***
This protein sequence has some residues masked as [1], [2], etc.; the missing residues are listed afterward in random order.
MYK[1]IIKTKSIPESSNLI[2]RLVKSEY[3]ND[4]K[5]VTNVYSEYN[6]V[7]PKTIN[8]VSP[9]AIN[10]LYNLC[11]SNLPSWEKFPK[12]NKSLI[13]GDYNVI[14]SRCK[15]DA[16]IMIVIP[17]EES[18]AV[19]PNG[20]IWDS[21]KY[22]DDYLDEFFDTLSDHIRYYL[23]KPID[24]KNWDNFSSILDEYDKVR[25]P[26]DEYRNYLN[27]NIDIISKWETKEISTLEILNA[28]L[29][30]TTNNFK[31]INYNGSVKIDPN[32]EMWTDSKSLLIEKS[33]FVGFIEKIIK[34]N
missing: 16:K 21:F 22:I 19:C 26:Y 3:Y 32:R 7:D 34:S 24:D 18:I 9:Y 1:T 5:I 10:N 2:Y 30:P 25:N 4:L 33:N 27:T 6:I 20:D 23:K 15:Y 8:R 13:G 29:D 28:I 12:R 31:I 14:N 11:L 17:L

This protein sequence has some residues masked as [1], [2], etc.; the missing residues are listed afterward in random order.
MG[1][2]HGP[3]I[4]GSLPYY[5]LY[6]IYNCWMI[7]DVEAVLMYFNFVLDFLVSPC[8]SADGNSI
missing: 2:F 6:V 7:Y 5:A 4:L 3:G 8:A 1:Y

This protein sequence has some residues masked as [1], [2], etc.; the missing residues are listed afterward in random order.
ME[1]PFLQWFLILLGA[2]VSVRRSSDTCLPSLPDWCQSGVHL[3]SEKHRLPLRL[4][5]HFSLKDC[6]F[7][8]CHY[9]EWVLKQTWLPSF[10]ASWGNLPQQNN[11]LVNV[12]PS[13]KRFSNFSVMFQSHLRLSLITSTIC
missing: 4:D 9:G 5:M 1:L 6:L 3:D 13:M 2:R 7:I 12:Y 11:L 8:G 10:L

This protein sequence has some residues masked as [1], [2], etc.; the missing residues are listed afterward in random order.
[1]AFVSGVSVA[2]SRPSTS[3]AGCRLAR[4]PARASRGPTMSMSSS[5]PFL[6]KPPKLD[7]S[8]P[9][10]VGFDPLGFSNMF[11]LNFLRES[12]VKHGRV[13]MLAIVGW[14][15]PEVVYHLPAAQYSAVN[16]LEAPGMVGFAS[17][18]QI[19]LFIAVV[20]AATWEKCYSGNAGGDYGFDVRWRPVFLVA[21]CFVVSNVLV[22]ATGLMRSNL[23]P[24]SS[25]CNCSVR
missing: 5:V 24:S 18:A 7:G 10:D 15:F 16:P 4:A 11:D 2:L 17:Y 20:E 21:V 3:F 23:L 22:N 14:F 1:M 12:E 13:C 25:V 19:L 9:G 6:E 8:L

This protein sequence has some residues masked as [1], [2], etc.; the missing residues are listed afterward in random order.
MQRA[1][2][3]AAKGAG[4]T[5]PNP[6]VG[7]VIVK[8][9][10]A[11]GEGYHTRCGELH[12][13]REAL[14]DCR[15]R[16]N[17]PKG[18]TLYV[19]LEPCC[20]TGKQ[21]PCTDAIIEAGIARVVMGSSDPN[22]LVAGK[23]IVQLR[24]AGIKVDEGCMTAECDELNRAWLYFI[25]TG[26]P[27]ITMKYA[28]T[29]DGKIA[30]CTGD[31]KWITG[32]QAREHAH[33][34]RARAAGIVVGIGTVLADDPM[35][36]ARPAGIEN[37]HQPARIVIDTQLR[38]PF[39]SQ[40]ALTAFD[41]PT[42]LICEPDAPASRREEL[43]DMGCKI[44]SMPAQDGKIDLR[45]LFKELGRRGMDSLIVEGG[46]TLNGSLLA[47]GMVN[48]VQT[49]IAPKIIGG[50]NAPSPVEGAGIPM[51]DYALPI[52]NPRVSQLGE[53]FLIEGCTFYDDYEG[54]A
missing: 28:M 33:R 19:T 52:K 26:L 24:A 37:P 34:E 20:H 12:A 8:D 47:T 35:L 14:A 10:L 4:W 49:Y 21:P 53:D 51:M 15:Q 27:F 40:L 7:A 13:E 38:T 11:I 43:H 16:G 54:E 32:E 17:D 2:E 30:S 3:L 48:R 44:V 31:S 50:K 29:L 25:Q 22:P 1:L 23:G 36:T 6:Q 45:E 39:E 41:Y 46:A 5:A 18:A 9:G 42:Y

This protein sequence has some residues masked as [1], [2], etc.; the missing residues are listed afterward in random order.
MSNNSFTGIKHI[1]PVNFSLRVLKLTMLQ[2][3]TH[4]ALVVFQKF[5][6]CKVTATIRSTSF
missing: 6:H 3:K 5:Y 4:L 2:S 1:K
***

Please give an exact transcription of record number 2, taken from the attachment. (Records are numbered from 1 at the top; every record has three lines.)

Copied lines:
This protein sequence has some residues masked as [1], [2], etc.; the missing residues are listed afterward in random order.
MG[1][2]HGP[3]I[4]GSLPYY[5]LY[6]IYNCWMI[7]DVEAVLMYFNFVLDFLVSPC[8]SADGNSI
missing: 2:F 6:V 7:Y 5:A 4:L 3:G 8:A 1:Y